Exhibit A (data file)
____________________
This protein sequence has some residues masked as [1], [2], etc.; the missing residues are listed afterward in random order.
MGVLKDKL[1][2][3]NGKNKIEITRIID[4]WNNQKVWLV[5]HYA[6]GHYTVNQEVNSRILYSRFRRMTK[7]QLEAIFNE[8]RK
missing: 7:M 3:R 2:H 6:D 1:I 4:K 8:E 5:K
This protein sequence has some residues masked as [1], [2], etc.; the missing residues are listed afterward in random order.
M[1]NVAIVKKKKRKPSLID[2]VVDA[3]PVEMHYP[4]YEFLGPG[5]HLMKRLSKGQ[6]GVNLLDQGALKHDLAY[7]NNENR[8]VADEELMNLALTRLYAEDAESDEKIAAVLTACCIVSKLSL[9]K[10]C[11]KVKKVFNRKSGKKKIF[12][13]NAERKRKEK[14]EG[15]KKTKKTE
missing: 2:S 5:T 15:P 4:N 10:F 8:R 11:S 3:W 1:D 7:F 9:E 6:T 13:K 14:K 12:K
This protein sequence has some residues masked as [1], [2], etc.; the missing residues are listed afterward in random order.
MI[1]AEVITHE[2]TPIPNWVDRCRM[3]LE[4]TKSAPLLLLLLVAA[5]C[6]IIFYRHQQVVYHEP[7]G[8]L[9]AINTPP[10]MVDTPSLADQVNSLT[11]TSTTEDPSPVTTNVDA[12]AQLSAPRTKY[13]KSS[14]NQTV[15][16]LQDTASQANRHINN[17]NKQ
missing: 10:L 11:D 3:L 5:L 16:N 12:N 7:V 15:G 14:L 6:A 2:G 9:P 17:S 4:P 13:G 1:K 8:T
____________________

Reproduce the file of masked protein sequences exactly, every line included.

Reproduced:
This protein sequence has some residues masked as [1], [2], etc.; the missing residues are listed afterward in random order.
MGVLKDKL[1][2][3]NGKNKIEITRIID[4]WNNQKVWLV[5]HYA[6]GHYTVNQEVNSRILYSRFRRMTK[7]QLEAIFNE[8]RK
missing: 7:M 3:R 2:H 6:D 1:I 4:K 8:E 5:K
This protein sequence has some residues masked as [1], [2], etc.; the missing residues are listed afterward in random order.
M[1]NVAIVKKKKRKPSLID[2]VVDA[3]PVEMHYP[4]YEFLGPG[5]HLMKRLSKGQ[6]GVNLLDQGALKHDLAY[7]NNENR[8]VADEELMNLALTRLYAEDAESDEKIAAVLTACCIVSKLSL[9]K[10]C[11]KVKKVFNRKSGKKKIF[12][13]NAERKRKEK[14]EG[15]KKTKKTE
missing: 2:S 5:T 15:P 4:N 10:F 8:R 11:S 3:W 1:D 7:F 9:E 6:T 13:K 14:K 12:K
This protein sequence has some residues masked as [1], [2], etc.; the missing residues are listed afterward in random order.
MI[1]AEVITHE[2]TPIPNWVDRCRM[3]LE[4]TKSAPLLLLLLVAA[5]C[6]IIFYRHQQVVYHEP[7]G[8]L[9]AINTPP[10]MVDTPSLADQVNSLT[11]TSTTEDPSPVTTNVDA[12]AQLSAPRTKY[13]KSS[14]NQTV[15][16]LQDTASQANRHINN[17]NKQ
missing: 10:L 11:D 3:L 5:L 16:N 12:N 7:V 15:G 14:L 6:A 2:G 9:P 17:S 4:P 13:G 1:K 8:T